Source: Infection and Immunity - Category: Infectious Diseases Authors: Tags: Fungal and Parasitic Infections Source Type: research
CONCLUSIONS: Mefloquine was more efficacious than sulfadoxine-pyrimethamine in HIV-uninfected women or daily cotrimoxazole prophylaxis in HIV-infected pregnant women for prevention of malaria infection and was associated with lower risk of maternal anaemia, no adverse effects on pregnancy outcomes (such as stillbirths and abortions), and no effects on low birth weight and prematurity. However, the high proportion of mefloquine-related adverse events constitutes an important barrier to its effectiveness for malaria preventive treatment in pregnant women. PMID: 29561063 [PubMed - as supplied by publisher]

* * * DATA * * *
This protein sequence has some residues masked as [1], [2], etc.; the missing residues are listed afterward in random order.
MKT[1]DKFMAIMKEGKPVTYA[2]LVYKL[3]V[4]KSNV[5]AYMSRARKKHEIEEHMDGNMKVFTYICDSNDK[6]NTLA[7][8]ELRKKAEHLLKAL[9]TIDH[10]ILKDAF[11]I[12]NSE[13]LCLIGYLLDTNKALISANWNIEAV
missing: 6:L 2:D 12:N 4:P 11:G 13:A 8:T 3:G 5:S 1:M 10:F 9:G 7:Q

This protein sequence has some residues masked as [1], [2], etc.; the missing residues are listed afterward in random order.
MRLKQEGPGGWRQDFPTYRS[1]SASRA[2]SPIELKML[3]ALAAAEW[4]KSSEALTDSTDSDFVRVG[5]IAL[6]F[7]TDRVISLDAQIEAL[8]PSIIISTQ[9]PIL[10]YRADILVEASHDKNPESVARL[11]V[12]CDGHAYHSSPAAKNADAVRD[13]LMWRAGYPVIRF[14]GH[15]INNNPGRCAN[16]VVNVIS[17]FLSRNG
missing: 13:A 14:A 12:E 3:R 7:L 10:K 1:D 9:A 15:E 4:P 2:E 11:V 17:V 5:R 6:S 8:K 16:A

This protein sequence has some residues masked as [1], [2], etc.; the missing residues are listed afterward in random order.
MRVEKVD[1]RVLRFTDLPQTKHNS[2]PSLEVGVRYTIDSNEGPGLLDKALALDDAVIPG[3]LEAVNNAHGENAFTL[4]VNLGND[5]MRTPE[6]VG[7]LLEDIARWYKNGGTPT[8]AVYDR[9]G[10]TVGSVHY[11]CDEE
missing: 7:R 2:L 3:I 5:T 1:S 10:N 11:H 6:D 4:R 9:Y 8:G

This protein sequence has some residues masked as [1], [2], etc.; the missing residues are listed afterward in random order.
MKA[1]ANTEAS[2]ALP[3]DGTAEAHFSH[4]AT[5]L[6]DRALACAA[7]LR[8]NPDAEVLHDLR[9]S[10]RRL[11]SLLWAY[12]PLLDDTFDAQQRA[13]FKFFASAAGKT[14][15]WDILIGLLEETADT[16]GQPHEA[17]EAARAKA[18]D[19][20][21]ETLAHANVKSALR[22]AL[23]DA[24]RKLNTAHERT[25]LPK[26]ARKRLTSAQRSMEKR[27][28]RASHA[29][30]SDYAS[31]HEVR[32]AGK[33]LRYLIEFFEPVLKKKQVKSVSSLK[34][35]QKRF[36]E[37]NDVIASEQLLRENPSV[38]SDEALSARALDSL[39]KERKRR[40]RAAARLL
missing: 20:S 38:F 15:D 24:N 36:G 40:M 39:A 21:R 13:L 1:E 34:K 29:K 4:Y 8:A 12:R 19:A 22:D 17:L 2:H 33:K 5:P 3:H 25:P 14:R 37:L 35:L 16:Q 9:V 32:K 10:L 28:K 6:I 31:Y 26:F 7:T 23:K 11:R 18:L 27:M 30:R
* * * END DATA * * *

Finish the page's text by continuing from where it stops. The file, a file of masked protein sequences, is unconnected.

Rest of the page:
Source: Cochrane Database of Systematic Reviews - Category: General Medicine Authors: Tags: Cochrane Database Syst Rev Source Type: research
Conclusion: The updated LiST model for anemia reflects the state of the current scientific evidence and should be of use to researchers, program managers, and policymakers who seek to model the impact of scaling up nutrition and health interventions on anemia, and ultimately on maternal mortality.
Source: Journal of Nutrition - Category: Nutrition Authors: Tags: Supplement: Nutrition Modeling in the Lives Saved Tool (LiST) Source Type: research
More News: Anemia | Bilirubin | Ghana Health | Hematology | Iron | Malaria | Parasitic Diseases | Parasitology | Pregnancy | Study | Women